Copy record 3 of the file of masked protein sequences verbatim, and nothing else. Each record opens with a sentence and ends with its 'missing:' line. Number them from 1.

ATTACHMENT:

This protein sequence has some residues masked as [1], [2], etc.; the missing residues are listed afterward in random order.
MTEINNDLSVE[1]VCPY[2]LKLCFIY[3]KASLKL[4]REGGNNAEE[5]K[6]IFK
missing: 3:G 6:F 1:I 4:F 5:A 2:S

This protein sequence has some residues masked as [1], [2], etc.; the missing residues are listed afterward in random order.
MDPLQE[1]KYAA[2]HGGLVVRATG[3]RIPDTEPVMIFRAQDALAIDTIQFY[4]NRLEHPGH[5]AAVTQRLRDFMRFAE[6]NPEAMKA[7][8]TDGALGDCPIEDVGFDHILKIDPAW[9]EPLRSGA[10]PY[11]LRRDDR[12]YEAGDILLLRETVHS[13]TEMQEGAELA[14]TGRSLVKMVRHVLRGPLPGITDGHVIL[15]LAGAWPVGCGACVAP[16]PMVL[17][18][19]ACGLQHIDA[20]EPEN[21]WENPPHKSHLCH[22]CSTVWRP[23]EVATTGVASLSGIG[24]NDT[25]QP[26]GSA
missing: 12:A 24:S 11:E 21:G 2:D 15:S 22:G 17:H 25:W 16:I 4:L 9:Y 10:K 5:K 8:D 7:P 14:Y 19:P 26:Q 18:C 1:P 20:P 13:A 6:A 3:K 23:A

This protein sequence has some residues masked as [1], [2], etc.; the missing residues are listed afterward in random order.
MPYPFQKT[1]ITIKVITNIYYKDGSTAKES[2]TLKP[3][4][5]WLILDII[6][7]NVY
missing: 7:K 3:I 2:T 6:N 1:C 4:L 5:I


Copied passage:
This protein sequence has some residues masked as [1], [2], etc.; the missing residues are listed afterward in random order.
MPYPFQKT[1]ITIKVITNIYYKDGSTAKES[2]TLKP[3][4][5]WLILDII[6][7]NVY
missing: 7:K 3:I 2:T 6:N 1:C 4:L 5:I